Counterfeit Money or Genuine Gift? Gift, Giving, and Salvation in the Gospel of John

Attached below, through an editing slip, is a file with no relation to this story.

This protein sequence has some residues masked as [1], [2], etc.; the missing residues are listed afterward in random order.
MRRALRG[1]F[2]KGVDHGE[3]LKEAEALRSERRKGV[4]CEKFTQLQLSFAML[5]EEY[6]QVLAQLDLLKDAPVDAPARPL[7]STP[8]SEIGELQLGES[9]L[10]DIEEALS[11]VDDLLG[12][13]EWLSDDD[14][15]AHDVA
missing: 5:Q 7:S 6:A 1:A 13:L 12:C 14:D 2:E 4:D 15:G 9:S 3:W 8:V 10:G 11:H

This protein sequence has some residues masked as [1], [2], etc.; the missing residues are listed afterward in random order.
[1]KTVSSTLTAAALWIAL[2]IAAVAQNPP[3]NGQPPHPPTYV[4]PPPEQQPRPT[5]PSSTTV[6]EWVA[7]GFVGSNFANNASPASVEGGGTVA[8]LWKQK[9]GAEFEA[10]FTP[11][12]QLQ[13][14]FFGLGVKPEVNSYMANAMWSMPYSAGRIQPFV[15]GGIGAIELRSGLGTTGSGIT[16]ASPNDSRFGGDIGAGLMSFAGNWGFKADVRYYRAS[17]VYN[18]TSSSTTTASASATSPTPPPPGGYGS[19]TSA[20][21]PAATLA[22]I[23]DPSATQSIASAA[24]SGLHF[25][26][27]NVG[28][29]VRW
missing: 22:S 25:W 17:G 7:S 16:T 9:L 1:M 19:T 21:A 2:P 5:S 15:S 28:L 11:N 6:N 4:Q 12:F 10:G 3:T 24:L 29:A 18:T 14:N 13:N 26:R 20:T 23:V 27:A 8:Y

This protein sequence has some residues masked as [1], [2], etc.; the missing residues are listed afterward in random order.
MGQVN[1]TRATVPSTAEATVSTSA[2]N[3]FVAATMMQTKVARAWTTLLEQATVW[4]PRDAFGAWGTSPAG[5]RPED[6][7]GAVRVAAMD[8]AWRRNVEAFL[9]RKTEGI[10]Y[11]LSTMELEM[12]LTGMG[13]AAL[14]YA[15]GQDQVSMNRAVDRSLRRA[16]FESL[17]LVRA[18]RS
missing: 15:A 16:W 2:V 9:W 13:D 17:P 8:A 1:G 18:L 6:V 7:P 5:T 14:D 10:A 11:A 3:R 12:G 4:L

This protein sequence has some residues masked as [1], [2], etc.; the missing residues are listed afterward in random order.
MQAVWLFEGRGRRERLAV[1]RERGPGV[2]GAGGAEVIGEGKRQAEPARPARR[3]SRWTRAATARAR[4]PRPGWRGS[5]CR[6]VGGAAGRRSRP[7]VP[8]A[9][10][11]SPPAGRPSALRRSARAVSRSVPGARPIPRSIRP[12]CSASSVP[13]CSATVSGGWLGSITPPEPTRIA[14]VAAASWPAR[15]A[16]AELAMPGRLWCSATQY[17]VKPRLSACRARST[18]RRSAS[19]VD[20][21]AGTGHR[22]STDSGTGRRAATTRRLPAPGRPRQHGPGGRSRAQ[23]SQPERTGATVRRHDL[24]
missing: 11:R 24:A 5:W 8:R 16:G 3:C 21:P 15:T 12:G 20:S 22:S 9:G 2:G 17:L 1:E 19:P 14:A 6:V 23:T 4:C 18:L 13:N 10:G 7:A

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This dissertation studies the concept of gift in the Gospel of John, especially as it relates to God's gift of salvation to humanity. Chapter 1 defines the problem of the gift both for New Testament studies as well as philosophy and sociology. In light of the discussion of the gift historically and in contemporary scholarship, and in view of the biblical text of the Gospel of John, chapter 1 presents the thesis that the Fourth Gospel describes salvation as a gift rather than an economic exchange. Chapter 2 argues that the Fourth Gospel presents God as a unilateral giver. The foundation for this argument is the Prologue of John's Gospel, which sets forth creation, light, life, and grace as unilateral gifts of God. When the Gospel of John discusses these gifts, it insists that when God gives them, He receives nothing in return from the recipients. Chapter 3 narrows the focus to God's gift of salvation. It begins by defining salvation in Johannine terms. When John's terminology for salvation is examined, it becomes clear that salvation means nothing less than deliverance from the condemnation that results from sin unto eternal life. Salvation is tied to God's gift of His Son. Indeed, salvation is given in the gift of the Son. The gift of the Son, however, is a transcendent gift wherein God gives to humanity exhaustively. Chapter 4 discusses the role of the recipients in the giving and receiving when the giver is God, who gives unilaterally and transcendently. The role of human donees must be viewed within a Johannine concept of Trinitarian giving. The triune nature of divine giving and God's gift of the Spirit to His people present an aneconomic model of giving. Chapter 5 summarizes the main arguments of the dissertation, focusing on the epistemological presuppositions requisite to understand the gift and offering a definition of gift. It also notes remaining challenges that need to be addressed in future studies on the gift in the context of Christian theology.